Anarchist communism

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Anarchist communism[1] (also known as anarcho-communism, free communism, libertarian communism,[2][3][4][5][6] and communist anarchism[7][8]) is a theory of anarchism which advocates the abolition of the state, capitalism, wages and private property (while retaining respect for personal property),[9] and in favor of common ownership of the means of production,[10][11] direct democracy, and a horizontal network of voluntary associations and workers' councils with production and consumption based on the guiding principle: "from each according to his ability, to each according to his need".[12][13]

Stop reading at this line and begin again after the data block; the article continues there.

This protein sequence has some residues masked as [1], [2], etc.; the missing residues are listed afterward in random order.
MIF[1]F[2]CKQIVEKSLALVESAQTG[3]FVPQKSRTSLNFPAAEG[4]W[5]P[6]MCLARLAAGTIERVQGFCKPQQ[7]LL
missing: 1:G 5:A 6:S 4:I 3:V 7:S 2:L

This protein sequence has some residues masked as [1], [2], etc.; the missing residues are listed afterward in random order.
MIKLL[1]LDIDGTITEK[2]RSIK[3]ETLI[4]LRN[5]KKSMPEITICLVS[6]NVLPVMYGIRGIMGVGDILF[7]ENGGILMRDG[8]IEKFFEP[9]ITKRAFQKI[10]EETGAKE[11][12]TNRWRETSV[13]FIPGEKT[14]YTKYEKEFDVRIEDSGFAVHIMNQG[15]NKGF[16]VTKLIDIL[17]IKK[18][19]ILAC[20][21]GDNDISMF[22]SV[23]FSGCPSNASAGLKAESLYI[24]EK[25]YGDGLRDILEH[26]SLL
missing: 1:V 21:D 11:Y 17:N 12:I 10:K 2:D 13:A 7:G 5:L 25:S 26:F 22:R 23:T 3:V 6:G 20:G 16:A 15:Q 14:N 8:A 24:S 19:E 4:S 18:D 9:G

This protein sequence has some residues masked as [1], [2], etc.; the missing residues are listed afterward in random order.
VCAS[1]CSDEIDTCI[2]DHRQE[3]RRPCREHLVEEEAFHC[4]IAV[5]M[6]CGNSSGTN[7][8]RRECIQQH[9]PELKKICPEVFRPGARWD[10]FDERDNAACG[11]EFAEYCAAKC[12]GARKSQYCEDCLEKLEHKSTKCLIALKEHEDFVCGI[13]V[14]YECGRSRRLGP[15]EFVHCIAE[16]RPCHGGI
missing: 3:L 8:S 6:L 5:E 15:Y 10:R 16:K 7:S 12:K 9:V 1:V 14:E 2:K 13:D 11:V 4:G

Some forms of anarchist communism such as insurrectionary anarchism are strongly influenced by egoism and radical individualism, believing anarcho-communism is the best social system for the realization of individual freedom.[14][15][16][17] Some anarcho-communists view anarcho-communism as a way of reconciling the opposition between the individual and society.[18][19][20][21][22]

Anarcho-communism developed out of radical socialist currents after the French Revolution[23][24] but was first formulated as such in the Italian section of the First International.[25] The theoretical work of Peter Kropotkin took importance later as it expanded and developed pro-organizationalist and insurrectionary anti-organizationalist sections.[26]